I spent the past several months in upstate New York on sabbatical from the university and this column. I spent that time doing research and writing and, generally, trying to stay away from Kansas politics. I did keep up with the news by reading the Kansas newspapers, including the Journal-World online, so when I came back a few weeks ago, I was not shocked by all that has been happening in the state. Nevertheless, I must admit that I am not optimistic about the future of higher education in Kansas.
It was certainly disappointing to read last week that the governor’s explanation for the cuts to higher education was that it happened as a result of last-minute horse-trading in the Legislature. The future of higher education in Kansas is, at least in my opinion, too important to be left to last minute-political deals. But even more troubling is the seeming deep antipathy for higher education and the Kansas Board of Regents universities shown by some members of the Legislature.
The rhetoric coming from these legislators is that they are punishing the universities for raising tuition over the past several years. Indeed, one prominent member of the Legislature has asserted over and over that he is troubled by the way Kansas universities are spending their funds. I wonder just how much these legislators know about the operations of the universities and the massive cuts that have been made in the past two decades. I also wonder how further cuts, which directly hurt faculty, staff and students, are an appropriate response to concerns about matters about which they have no say. I can say for a fact that the faculty, the staff and the students have absolutely no control over tuition increases, the size of the administration, or any of the other matters that seem to have so enraged some legislators. Our job is to teach and learn and to provide Kansas with an educated citizenry and skilled workforce. I believe that we are doing that and doing so under difficult financial constraints.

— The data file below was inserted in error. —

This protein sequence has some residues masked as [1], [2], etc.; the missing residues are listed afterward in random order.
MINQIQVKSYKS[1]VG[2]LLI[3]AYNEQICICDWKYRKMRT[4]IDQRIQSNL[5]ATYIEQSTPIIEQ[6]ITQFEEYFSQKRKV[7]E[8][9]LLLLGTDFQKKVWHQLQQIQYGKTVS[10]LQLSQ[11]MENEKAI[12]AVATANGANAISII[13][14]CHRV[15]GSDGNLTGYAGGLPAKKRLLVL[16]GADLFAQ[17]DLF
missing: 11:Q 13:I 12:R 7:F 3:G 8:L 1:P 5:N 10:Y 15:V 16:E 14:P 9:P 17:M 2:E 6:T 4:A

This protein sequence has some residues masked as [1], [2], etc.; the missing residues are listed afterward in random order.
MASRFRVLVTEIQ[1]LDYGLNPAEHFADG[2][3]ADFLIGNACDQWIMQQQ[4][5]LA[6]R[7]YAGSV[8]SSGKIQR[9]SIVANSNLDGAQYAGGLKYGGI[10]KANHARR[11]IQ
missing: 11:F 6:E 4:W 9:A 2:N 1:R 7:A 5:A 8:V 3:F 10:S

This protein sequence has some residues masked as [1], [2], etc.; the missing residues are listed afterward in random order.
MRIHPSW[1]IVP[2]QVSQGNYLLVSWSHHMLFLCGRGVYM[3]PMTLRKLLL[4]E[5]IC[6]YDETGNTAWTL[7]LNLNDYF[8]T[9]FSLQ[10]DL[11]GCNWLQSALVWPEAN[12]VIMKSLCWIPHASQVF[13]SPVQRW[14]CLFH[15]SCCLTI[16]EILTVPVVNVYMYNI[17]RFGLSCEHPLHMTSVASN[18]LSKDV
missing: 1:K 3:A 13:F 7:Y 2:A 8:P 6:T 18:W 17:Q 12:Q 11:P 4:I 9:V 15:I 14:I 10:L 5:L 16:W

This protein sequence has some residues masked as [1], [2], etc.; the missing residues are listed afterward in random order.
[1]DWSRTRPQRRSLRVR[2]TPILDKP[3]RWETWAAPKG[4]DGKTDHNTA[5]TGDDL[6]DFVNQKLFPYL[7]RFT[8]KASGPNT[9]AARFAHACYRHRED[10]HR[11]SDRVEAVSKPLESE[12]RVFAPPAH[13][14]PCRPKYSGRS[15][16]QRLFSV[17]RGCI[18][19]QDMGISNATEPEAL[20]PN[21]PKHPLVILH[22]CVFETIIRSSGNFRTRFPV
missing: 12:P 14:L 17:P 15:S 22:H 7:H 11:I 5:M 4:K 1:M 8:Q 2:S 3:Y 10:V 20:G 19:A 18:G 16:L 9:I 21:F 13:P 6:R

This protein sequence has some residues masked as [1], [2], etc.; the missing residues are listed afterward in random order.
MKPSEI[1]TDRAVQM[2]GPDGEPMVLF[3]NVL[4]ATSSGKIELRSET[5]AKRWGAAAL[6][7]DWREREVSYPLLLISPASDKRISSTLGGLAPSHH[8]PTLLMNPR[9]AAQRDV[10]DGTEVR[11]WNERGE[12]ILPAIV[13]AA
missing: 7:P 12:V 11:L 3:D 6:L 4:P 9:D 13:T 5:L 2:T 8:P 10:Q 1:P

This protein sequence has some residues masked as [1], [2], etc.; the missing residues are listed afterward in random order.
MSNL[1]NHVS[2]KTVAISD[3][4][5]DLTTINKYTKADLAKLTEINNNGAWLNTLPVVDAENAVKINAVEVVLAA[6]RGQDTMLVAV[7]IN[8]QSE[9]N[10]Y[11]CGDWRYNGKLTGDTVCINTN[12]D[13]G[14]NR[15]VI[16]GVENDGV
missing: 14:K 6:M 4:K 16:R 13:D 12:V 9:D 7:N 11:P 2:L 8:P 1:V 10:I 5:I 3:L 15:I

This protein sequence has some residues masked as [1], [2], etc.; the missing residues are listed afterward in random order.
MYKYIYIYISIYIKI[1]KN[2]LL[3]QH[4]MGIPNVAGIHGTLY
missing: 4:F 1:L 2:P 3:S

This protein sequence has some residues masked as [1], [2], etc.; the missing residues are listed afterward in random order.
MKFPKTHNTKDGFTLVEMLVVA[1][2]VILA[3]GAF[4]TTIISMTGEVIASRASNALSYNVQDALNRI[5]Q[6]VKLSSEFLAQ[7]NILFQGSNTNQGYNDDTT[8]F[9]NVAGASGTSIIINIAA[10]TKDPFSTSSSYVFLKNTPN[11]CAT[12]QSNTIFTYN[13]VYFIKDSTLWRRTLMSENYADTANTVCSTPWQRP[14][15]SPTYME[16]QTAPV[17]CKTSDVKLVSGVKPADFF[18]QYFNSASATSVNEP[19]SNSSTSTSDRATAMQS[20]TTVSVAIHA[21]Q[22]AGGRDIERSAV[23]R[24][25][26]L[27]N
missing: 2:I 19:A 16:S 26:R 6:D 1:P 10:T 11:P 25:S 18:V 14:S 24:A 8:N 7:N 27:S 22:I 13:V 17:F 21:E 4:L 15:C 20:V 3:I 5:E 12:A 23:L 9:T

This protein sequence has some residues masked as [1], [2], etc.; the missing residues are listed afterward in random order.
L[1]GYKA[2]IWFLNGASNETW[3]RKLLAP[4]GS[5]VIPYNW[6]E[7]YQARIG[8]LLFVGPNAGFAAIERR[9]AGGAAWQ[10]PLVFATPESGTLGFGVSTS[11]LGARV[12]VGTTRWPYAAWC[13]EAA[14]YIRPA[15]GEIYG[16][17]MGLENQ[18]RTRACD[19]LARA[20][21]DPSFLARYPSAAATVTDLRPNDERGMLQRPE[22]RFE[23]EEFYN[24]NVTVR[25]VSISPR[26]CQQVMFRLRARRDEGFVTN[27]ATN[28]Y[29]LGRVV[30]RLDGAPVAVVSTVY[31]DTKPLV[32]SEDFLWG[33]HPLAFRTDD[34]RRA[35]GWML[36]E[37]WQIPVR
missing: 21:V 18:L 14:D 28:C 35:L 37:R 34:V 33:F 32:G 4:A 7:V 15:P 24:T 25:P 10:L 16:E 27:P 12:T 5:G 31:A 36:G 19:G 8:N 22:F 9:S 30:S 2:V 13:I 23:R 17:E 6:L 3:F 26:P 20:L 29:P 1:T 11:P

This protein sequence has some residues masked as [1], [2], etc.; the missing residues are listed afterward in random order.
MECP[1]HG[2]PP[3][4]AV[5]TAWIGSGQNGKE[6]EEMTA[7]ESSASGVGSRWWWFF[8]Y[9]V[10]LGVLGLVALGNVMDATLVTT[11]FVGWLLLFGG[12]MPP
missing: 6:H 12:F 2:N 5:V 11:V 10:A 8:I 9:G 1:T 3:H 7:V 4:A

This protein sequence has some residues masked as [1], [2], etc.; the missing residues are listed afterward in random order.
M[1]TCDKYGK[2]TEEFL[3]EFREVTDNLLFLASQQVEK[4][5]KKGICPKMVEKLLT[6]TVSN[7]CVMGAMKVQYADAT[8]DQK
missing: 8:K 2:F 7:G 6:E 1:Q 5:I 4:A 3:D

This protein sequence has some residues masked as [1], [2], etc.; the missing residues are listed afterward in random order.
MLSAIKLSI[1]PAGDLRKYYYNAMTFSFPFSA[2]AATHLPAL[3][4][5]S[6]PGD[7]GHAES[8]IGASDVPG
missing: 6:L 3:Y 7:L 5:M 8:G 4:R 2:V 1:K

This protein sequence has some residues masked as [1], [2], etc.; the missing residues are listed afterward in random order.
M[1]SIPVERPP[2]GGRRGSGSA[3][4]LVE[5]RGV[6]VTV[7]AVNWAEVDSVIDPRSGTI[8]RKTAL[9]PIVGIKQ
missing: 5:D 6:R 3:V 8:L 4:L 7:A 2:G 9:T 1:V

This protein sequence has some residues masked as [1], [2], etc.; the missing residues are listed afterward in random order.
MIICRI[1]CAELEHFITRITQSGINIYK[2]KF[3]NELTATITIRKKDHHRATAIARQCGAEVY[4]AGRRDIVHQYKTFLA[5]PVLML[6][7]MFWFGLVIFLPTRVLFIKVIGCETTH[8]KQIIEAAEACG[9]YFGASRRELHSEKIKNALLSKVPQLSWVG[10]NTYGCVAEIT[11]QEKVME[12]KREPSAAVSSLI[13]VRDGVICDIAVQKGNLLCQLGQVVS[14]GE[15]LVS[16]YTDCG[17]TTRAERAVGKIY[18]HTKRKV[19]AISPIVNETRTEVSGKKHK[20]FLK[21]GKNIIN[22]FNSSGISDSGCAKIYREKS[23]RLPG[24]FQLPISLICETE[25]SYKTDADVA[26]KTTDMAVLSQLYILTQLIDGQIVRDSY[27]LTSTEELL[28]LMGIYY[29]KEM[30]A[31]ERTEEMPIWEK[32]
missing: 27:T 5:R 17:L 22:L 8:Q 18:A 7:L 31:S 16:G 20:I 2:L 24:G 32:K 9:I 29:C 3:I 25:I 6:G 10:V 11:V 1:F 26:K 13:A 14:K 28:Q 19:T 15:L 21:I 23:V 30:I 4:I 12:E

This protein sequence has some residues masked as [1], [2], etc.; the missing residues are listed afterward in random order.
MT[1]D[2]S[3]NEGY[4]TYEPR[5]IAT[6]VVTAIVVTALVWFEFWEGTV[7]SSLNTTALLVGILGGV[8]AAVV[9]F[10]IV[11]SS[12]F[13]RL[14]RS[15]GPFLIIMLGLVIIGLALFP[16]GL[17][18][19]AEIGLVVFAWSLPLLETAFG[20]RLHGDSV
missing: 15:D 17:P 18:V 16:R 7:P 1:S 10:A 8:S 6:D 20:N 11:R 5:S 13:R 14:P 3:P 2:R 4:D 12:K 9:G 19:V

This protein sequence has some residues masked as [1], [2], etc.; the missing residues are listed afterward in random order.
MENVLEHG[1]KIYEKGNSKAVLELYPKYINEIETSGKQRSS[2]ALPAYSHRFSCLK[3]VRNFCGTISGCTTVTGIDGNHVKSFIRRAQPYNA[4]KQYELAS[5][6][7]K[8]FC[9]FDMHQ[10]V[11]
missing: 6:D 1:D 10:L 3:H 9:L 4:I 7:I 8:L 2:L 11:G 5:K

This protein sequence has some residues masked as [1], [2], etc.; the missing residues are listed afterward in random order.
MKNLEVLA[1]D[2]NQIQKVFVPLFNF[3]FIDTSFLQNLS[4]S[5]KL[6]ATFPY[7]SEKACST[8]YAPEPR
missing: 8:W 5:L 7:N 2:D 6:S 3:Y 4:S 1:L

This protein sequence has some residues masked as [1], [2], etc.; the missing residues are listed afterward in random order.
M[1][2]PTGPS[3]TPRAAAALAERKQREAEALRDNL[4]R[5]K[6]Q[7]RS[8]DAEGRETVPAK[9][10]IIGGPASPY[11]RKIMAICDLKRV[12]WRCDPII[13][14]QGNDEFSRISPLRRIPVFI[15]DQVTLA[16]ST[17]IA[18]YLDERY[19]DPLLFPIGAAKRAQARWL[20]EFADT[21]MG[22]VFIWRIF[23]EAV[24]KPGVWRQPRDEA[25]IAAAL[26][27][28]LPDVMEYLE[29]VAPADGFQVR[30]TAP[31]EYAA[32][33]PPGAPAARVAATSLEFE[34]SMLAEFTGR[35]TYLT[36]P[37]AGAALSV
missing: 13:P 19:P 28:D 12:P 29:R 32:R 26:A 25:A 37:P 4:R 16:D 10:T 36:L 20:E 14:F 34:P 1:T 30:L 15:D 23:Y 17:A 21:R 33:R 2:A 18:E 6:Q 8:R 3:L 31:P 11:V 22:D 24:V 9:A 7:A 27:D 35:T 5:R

When I came to Kansas and Kansas University in 1994, I believed that Kansas was a state with a proud, populist heritage that included strong support for education at every level. Over the years, I have seen that commitment waver. When the state was experiencing financial difficulties because of a bad economy, I did not complain about cuts. I have consistently said that KU should not increase tuition to the point that a university education is too expensive for the average Kansan. But what now is going on doesn’t seem to be connected to economic concerns at all.
Now it appears that some members of the Legislature have decided to do everything they can to diminish higher education in Kansas. They seem to fail to grasp the connection between the cuts in state funding for education that they enact and the tuition increases that follow. They assume, without hard data, that Kansas universities are inefficiently operated. And they punish students, staff and faculty because of these beliefs. It is time for the governor and the people of Kansas to think quite seriously about whether they want an educated workforce and citizenry because, if they do, they need to make sure the Legislature stops trying to undermine that goal.